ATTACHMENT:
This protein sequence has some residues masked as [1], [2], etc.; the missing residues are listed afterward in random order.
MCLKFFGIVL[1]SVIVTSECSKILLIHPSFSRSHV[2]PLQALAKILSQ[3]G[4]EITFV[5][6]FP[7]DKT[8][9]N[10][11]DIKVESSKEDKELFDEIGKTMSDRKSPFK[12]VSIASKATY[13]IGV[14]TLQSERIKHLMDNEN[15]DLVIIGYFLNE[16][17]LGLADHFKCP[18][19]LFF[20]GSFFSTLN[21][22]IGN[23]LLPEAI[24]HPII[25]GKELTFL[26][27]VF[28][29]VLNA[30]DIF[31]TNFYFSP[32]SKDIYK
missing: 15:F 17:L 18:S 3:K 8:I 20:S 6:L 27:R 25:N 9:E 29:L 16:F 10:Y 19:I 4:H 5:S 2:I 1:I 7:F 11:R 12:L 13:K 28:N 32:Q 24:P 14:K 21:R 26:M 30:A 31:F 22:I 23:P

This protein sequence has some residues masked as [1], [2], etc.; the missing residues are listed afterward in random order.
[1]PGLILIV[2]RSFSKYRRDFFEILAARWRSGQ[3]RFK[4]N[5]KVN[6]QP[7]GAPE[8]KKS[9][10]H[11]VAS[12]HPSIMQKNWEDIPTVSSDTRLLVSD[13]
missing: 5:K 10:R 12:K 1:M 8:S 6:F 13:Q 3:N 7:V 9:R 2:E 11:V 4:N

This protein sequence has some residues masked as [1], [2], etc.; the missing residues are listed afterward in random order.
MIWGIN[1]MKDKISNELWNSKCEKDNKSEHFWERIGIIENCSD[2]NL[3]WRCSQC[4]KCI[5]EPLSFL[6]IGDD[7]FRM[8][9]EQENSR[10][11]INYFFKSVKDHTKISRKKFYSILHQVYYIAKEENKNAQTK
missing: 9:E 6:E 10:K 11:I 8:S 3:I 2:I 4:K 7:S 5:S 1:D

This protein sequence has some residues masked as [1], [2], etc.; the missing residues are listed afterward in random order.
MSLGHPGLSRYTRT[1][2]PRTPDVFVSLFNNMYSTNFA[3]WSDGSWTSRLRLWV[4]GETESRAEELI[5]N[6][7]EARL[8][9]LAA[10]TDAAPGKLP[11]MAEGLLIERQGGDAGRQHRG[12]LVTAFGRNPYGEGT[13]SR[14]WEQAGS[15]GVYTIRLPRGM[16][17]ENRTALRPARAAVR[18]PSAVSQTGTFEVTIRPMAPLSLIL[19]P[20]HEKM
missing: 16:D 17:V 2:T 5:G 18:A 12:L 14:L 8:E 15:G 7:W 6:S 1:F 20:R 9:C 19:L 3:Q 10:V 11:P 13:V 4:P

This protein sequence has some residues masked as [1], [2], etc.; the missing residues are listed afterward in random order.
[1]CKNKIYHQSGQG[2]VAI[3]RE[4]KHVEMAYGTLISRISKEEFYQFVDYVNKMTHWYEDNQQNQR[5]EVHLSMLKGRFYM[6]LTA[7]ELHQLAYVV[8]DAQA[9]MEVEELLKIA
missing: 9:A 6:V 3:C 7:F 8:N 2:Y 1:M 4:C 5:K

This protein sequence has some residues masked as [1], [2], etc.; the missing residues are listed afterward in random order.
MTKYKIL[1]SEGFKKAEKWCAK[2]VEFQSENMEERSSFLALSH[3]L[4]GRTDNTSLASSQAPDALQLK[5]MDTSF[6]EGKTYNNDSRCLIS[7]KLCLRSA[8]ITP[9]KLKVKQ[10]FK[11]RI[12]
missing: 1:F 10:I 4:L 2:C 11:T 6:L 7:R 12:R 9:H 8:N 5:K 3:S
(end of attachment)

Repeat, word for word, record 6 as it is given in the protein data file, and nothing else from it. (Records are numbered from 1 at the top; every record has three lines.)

This protein sequence has some residues masked as [1], [2], etc.; the missing residues are listed afterward in random order.
MTKYKIL[1]SEGFKKAEKWCAK[2]VEFQSENMEERSSFLALSH[3]L[4]GRTDNTSLASSQAPDALQLK[5]MDTSF[6]EGKTYNNDSRCLIS[7]KLCLRSA[8]ITP[9]KLKVKQ[10]FK[11]RI[12]
missing: 1:F 10:I 4:L 2:C 11:T 6:L 7:R 12:R 9:H 8:N 5:K 3:S